Swanson: ‘Adulting’ as a Millennial Phenomenon

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By Gavin Swanson, Opinion Writer

Ever since I was in middle school I knew I wanted to go to college. I wanted to grow up, leave my small town and choose what classes I took at some good school in some big city. Now that the goal has assuredly been met, what with upgrading from my small town of 7,000 residents to Salt Lake City’s 1.1 million and attending a Pac-12 school, is adulthood as cut out and awesome as I anticipated as a kid?

I think it’s safe to say most of us, discovered things aren’t as easy as they seemed when we were young and naive. Many of us have had to make attempts to act and be responsible like an adult because it didn’t come instinctively. It’s a process that we affectionately call ‘adulting’. The question raised then is, are we the only generation that has had to learn how to adult? How did the transition treat the Gen-Xers and the baby boomers? What can we learn from what they went through?

To start, there are more of us actually attending and finishing college than our parents and grandparents. This probably doesn’t come as a surprise to many as the push for more children to go to college has increased since World War II. Now, nearly 30 percent of all millennial men at least have their bachelor’s degree, double the amount of bachelor’s degree holders from the silent generation, born between 1928–1945, according to research from Pew. The increase has been even greater for women, with 36 percent of millennial women having their bachelor’s in comparison to the greatest generation’s 9 percent.

As a result, the transition from high school teenager to fully integrated member of society involves higher education a lot more than it used to. Between us millennials and our gen-x parents, there’s a 5 percent increase between men and 8 percent increase among women. So, how does this change the way we perceive the transition between adolescence and adulthood? For starters, there’s more for us to handle. As fellow college students, we all understand the shared struggle of what that entails. I’m sure many of us also have to add work and rent on top of that. It’s a reality with a whole slew of new experiences that are thrown on top of us after we get our high school diploma.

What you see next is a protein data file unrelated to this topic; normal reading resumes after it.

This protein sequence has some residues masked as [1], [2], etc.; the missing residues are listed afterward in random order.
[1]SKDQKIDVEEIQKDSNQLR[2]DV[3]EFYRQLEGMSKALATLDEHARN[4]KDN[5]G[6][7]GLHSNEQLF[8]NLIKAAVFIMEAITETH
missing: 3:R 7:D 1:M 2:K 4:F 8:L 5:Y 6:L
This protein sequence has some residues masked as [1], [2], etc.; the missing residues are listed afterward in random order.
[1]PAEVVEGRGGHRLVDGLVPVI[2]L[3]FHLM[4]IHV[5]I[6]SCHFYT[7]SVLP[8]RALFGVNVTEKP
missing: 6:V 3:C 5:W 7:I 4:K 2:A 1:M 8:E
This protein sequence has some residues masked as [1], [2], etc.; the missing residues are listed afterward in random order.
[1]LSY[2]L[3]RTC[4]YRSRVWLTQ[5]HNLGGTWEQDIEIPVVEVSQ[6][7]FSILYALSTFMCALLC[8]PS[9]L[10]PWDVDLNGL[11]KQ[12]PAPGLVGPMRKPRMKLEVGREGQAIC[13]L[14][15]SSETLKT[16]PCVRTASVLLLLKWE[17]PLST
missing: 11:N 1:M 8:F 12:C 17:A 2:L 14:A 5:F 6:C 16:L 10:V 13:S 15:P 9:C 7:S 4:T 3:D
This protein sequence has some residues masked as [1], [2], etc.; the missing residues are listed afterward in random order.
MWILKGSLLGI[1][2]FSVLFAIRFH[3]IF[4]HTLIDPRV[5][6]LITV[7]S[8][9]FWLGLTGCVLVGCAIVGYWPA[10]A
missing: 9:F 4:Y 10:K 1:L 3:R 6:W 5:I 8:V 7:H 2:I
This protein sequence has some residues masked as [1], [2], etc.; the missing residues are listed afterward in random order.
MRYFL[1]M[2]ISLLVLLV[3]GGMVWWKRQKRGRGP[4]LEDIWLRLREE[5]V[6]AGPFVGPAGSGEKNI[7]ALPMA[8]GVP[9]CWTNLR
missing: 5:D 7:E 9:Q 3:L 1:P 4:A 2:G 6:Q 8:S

We’re now responsible for working our 20 to 40 hours-a-week job to pay for an apartment and food to eat. To those who didn’t attend college after high school, that’s pretty much the extent of their daily struggle. I don’t mean to underestimate the amount of work that goes into going to work for 40 hours a week, but their lives are simpler than the complex animal that ours has become. The transition goes from going to school, going home, going to work, then coming home. Once you clock out, you’re done worrying. All you have to do is make sure you clock in again the following morning, and getting a full night’s sleep is optional.

However, as I’m sure we’re well aware, our lifestyles are never quite that simple. There’s an added pressure of having to worry about assignments, exams, projects and deadlines that we are kept to when getting our degree. The life of an adult can start to seem like a lot when you’re balancing covering somebody else’s shift to get some extra money for bills on top of your thesis that’s due in a couple of weeks.

Financial independence, as a result, has become less of an initial goal for millennial adults. After witnessing the result of what happened with gen-x’s irresponsible spending and accumulation of debt, millennial adults have refrained from setting out and going off to begin a new life without parental support. Anecdotes of millennial adults continuing to live with their parents in their 20s are said as if it’s a sign of millennials being lazy and being coddled while, in reality, it’s a result of not being able to survive in a world where the economy and human drive will allow for a college student to juggle a full-time job, rent and their studies all at once.